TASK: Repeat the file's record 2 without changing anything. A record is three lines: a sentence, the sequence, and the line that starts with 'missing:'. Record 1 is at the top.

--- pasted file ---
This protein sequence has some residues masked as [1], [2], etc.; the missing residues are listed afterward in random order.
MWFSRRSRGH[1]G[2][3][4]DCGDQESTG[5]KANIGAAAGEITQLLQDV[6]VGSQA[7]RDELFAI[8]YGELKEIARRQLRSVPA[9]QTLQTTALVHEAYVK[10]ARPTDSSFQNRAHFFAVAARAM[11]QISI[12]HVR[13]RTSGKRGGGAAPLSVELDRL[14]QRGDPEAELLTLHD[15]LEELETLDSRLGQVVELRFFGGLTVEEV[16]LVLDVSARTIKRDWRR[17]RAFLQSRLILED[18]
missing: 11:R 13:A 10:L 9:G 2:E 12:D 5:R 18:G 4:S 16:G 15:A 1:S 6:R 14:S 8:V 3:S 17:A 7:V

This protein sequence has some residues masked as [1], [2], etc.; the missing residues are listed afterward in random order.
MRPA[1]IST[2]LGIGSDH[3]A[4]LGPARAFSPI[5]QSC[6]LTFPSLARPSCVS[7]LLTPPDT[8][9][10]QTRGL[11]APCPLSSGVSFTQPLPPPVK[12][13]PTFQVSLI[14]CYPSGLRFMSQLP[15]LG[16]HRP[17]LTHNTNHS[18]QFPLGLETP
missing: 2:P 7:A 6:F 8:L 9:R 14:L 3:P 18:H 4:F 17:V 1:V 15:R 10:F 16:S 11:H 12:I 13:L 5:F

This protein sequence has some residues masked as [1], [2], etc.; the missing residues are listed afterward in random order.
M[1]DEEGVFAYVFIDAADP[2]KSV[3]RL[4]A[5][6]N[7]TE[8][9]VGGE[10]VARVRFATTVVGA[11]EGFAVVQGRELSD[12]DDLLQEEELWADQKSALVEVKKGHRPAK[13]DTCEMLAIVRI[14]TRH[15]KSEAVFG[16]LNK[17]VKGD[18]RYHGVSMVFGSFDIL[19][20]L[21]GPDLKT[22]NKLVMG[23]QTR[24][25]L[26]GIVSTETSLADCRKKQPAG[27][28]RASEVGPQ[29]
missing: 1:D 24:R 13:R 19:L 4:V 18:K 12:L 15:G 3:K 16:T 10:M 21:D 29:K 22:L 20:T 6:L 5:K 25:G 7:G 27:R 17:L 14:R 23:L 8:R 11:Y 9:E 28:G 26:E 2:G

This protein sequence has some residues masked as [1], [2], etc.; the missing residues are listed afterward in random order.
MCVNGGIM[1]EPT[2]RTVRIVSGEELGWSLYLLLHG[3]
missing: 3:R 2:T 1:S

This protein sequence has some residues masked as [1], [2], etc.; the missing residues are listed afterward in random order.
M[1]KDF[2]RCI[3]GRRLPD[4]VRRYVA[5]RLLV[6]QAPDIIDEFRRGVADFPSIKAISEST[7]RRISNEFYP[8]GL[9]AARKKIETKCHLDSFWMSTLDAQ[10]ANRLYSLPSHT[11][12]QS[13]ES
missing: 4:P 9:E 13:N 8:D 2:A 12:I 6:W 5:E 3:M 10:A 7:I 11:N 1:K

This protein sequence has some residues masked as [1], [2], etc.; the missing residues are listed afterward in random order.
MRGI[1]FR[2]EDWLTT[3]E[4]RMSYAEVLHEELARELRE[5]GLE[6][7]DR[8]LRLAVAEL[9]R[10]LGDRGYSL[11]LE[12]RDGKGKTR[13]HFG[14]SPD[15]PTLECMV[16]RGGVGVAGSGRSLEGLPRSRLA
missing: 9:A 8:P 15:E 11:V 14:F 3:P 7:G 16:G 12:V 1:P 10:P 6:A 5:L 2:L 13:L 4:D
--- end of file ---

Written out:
This protein sequence has some residues masked as [1], [2], etc.; the missing residues are listed afterward in random order.
MRPA[1]IST[2]LGIGSDH[3]A[4]LGPARAFSPI[5]QSC[6]LTFPSLARPSCVS[7]LLTPPDT[8][9][10]QTRGL[11]APCPLSSGVSFTQPLPPPVK[12][13]PTFQVSLI[14]CYPSGLRFMSQLP[15]LG[16]HRP[17]LTHNTNHS[18]QFPLGLETP
missing: 2:P 7:A 6:F 8:L 9:R 14:L 3:P 18:H 4:F 17:V 1:V 15:R 10:F 16:S 11:H 12:I 13:L 5:F